Hawtin and +8's co-founder, John Acquaviva, began working together in 1989, originally to make a Derrick May megamix for use on the radio; they later emerged from Acquaviva's studio with several original recordings. The duo issued one single, "Elements of Tone" as the first release on +8 Records (credited to States of Mind), and sat back while many in the techno world puzzled over who was responsible. The label's later releases -- by Kenny Larkin, Jochem Paap (aka Speedy J) and Mark Gage (aka Vapourspace) in addition to various Hawtin/Acquaviva projects -- made the label famous for laboratory-precise techno based on slowly evolving and shifting acid lines. The aggressive sound matched the work of the label/artist collective Underground Resistance as the best techno to come out of Detroit in the early '90s.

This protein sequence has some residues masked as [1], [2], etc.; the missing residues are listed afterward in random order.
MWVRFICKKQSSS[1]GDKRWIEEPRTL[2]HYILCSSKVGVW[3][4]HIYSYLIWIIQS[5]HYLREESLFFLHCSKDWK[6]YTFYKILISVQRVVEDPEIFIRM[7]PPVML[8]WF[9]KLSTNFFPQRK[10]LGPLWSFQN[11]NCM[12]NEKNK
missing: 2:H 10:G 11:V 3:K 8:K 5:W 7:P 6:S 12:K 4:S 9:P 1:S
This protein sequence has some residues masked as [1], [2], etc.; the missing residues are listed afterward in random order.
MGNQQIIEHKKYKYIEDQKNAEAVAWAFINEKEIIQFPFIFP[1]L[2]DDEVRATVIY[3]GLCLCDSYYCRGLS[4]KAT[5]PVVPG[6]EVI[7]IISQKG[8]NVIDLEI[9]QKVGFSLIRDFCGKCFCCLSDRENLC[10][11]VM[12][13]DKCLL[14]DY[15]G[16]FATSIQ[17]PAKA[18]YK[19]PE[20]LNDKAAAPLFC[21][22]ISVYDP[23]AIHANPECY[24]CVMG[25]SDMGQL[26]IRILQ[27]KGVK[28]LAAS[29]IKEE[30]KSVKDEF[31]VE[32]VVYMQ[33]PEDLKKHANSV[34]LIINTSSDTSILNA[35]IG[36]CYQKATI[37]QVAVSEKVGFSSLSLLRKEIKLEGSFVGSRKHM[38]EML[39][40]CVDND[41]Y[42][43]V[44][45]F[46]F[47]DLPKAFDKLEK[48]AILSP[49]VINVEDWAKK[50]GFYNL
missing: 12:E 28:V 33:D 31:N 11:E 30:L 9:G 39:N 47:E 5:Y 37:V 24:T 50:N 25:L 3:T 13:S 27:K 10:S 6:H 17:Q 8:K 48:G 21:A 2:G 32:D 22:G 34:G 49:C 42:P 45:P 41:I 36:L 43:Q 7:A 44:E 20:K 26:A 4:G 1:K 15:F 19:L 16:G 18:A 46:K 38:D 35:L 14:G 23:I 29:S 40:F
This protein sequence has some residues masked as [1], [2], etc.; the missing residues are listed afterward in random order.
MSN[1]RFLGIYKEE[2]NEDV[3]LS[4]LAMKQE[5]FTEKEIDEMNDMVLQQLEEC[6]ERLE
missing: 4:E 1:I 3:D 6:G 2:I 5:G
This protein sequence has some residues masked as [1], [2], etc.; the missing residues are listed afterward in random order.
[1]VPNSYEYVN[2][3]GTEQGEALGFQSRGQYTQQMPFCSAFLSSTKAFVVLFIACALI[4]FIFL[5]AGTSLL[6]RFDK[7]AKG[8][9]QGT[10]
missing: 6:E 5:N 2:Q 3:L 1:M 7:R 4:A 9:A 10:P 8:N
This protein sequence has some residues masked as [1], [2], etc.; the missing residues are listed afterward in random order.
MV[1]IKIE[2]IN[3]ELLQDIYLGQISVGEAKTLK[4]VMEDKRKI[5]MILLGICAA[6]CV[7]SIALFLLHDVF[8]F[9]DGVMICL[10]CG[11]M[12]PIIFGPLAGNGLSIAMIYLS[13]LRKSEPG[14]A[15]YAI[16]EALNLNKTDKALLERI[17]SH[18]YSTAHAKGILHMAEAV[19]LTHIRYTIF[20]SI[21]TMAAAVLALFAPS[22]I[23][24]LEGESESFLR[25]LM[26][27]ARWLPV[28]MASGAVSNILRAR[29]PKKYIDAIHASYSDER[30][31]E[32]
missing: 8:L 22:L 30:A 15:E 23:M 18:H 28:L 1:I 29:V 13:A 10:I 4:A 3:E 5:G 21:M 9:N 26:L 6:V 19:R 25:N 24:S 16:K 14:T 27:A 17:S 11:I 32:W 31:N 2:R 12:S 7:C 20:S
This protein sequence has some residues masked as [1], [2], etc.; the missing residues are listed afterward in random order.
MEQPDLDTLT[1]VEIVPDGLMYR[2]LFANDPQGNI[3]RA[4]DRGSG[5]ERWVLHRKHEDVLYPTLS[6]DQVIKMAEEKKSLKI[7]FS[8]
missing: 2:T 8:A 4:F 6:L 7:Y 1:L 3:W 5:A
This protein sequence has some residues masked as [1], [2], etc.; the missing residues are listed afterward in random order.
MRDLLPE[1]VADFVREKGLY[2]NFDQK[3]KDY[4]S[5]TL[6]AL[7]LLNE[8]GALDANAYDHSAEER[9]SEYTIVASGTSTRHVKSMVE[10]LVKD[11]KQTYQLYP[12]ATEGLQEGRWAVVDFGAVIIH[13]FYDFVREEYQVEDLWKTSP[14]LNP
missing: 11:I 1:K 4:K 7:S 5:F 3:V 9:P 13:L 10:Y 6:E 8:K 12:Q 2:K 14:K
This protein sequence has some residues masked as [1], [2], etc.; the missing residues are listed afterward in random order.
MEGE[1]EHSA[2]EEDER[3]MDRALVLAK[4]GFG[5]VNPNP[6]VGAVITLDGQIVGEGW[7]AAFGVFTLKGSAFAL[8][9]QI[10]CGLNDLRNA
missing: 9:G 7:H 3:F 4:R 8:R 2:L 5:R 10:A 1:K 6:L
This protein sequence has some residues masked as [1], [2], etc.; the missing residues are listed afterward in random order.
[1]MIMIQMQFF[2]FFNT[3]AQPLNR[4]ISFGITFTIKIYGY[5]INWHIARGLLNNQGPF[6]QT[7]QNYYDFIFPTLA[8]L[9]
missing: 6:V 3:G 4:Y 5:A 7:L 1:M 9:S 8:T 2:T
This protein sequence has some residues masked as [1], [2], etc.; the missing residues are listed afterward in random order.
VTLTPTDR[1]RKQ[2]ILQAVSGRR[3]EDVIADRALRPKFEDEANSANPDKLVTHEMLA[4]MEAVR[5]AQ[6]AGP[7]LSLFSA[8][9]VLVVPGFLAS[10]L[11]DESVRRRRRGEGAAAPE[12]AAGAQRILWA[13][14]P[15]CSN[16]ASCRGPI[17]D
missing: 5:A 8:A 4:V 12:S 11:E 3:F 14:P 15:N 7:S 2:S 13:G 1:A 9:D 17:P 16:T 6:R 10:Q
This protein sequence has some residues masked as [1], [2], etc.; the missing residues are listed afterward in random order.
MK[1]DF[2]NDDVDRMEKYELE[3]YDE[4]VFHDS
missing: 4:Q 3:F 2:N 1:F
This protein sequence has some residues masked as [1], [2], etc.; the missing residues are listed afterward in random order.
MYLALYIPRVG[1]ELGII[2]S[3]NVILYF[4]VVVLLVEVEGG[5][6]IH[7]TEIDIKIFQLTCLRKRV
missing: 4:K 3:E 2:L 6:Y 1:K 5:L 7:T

His style formed by a fusion of the barest acid house and straitjacket-tight Detroit techno, Richie Hawtin became one of the most influential artists in the world of techno during the 1990s, even while sticking to out-of-date synth dinosaurs like the Roland TB-303 and TR-808. Hawtin combined lean percussion and equally spare acid lines into haunting techno anthems that kicked with more than enough power for the dancefloor while diverting headphone listeners as well. While even his early recordings were quite minimalistic, he streamlined the sound increasingly over the course of his recording career; from the early '90s to the end of the decade, Hawtin's material moved from the verge of the techno mainstream into a yawning abyss of dubbed-out echo-chamber isolationism, often jettisoning any semblance of a bass line or steady beat. Hawtin released material on his own +8 Records under several aliases -- some in tandem with co-founder John Acquaviva -- and made the label one of the best styled in Detroit techno of the 1990s. He earned his pedigrees from worldwide fans of techno for his best-known releases, as Plastikman (for NovaMute) and F.U.S.E. (for Warp/TVT).